Seeds of The Horse Chestnut or Conker Tree (Aesculus hippocastanum)

Conkers (Horse chestnut seeds)
Horse chestnut seeds are called conkers

While not a native tree, characterful flowers, leaves and seeds have made the horse chestnut tree so wildly grown that it is (or should be) part of every British childhood. Tough, spiky cases with an inner layer of padding protect large, polished chestnut-coloured seeds (conkers) while they form.

One of my memories of Autumn ’22 will be standing under the canopy of the biggest horse chestnut tree in Bold Venture Park to see if any fine conkers were left in the leaf litter underneath, a habit that dies hard. Better than that, I soon discovered, turn and turn about, conkers tippling their balance from unreadiness to ripeness in a decisive instant were slowly, heavily, falling around me.

Such a normal fact of nature, yet not something we often stop to experience. With a breeze rocking the branches, a chestnut or two landed every minute or so. The tree is on a slope and I watched the conkers thud, bounce and roll.

Their hardened cases are plant versions of the mean-looking spiked balls medieval knights dangled from sticks. Making an effort to discount the chance of one striking me on the head , I found their languid, absent-minded dropping from the tree oddly soothing. More than I had expected were falling without their shells; some fell already bitten. Squirrels’ work.

I picked out two or three to bring home although my conkers-playing days may well be over.

Horse chestnut seeds, one partly in its spiky case

For any readers who have missed out on the game of conkers, here’s how you do it:

Every expert has a different method of selecting and hardening the seeds. Never a conkers extremist, I look for big, round, unmarked ones and just leave them to shrivel. Next, you pierce their centres and hang each one on a knotted string.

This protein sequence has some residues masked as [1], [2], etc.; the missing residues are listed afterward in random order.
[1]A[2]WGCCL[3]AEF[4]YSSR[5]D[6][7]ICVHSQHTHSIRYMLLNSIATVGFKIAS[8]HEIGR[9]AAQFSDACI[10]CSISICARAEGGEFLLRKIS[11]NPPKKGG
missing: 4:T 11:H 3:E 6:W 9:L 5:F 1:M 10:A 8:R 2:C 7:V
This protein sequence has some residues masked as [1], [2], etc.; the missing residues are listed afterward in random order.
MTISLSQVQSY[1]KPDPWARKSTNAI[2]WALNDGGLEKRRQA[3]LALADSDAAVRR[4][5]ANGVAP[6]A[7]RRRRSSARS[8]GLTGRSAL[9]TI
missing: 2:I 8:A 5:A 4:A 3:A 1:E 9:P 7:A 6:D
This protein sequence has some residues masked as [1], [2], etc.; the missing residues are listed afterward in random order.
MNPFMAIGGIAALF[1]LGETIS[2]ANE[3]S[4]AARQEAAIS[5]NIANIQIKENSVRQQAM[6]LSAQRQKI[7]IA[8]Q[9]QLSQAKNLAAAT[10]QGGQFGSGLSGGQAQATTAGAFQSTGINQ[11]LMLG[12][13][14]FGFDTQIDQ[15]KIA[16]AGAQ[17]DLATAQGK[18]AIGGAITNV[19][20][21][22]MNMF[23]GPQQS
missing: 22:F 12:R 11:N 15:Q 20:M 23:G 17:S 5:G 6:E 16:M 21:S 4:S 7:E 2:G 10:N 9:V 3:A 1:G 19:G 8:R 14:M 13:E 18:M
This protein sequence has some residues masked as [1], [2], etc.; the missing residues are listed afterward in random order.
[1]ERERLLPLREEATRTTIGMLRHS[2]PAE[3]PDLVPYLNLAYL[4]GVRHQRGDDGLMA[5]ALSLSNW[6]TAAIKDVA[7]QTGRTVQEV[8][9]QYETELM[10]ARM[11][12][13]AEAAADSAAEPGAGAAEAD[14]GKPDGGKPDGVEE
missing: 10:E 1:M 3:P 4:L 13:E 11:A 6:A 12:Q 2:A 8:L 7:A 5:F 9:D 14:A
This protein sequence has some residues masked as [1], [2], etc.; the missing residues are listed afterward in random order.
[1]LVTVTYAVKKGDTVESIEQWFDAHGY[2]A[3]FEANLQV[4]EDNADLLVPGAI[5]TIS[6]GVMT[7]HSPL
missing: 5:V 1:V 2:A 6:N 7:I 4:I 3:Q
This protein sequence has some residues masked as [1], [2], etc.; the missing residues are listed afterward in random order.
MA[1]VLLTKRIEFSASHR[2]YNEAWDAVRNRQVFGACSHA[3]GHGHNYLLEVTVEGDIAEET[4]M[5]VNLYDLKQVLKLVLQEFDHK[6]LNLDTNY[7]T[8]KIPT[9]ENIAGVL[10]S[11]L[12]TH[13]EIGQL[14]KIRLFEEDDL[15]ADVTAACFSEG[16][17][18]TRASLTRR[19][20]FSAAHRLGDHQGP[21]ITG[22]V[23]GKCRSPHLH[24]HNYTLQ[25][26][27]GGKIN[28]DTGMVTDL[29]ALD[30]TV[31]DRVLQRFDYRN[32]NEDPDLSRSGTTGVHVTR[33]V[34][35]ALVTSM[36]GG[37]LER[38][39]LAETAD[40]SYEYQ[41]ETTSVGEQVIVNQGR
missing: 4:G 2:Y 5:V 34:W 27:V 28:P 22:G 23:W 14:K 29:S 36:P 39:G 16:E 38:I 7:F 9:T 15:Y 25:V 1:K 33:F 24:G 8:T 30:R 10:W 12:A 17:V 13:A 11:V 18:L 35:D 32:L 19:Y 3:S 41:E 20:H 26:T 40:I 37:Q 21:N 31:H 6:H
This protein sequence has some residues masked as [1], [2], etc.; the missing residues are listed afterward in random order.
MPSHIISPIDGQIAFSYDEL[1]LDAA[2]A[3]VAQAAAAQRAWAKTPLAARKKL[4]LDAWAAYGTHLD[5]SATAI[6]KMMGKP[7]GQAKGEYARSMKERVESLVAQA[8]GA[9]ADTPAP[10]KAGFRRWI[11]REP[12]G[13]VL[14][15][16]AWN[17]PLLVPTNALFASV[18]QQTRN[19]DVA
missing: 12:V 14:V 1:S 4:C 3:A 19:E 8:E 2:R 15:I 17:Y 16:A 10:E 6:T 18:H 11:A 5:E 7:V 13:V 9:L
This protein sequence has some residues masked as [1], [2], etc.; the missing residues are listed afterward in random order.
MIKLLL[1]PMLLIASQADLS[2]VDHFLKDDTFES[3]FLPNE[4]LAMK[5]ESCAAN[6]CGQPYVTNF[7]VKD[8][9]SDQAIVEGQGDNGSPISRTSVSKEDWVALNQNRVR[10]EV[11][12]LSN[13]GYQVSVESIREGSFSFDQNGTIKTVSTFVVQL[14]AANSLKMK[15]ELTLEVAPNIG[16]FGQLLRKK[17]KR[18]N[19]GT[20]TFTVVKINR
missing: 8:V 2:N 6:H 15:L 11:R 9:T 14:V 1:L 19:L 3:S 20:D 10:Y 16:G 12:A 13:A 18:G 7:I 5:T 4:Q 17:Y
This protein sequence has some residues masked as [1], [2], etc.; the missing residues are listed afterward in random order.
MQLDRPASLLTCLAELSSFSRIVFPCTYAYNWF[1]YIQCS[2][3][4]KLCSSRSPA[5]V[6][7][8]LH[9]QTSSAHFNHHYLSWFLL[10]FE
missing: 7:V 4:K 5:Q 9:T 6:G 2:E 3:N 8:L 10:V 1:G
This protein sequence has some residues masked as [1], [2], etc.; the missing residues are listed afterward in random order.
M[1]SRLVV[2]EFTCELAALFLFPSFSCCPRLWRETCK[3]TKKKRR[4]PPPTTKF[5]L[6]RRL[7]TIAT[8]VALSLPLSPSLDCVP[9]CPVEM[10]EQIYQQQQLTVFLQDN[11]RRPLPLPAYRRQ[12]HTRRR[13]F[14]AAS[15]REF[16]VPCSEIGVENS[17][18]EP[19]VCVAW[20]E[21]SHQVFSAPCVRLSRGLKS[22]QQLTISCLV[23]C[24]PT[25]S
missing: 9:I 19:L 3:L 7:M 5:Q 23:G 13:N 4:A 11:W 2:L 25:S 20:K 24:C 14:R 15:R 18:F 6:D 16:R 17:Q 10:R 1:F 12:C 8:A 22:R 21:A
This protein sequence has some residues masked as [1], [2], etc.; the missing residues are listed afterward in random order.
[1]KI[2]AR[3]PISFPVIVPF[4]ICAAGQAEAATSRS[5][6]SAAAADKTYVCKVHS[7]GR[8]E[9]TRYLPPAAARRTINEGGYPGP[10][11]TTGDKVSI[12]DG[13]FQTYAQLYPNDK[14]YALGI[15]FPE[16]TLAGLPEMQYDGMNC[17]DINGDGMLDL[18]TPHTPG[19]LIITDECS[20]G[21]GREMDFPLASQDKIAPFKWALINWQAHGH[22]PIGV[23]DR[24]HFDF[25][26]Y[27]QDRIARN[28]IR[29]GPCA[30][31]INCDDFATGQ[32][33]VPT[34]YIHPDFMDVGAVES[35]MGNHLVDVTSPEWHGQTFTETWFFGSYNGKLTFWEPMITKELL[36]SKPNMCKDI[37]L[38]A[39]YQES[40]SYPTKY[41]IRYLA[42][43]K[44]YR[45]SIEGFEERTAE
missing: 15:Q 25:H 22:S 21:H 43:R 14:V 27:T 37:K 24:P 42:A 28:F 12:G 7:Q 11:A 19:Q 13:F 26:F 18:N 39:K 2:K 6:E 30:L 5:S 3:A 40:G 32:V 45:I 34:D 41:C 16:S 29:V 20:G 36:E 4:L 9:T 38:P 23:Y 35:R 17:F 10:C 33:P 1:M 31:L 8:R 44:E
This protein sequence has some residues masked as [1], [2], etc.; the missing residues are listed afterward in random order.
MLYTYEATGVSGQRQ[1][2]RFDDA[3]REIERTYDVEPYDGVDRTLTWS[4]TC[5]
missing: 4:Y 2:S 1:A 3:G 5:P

The Woodland Trust explains how to ‘check for duds’ and has a detailed 4-step plan, but all boils down to a phrase hidden in step 3, ‘try and bash it’.

An untried conker is a none-er. On its first victory it becomes a one-er, then a two-er and upwards. Knuckles are rapped almost as often as conkers, if my memory holds.

Some local versions of the game decree that when you split a conker, you get a point for the win and inherit all the loser’s victories. Aeschylean rules, giving a nod to the botanical name, Aesculus hippocastanum, add an extra challenge. You lose a point after every three wins (each trilogy of wins) as a reminder that tragedy is unfair, that we should not fall prey to hubris and we ought to have respect for the conquered.*

Pile of brown, shiny conkers

My pictures, shared for Becky’s WalkingSquares, show a mystery trove I found a couple of days ago near a children’s playground while walking up to Blacksnape.

It’s another chance to wonder. Who would collect so many and abandon them, some still in their shells? A purist? Imagine the excellence of the ones they selected.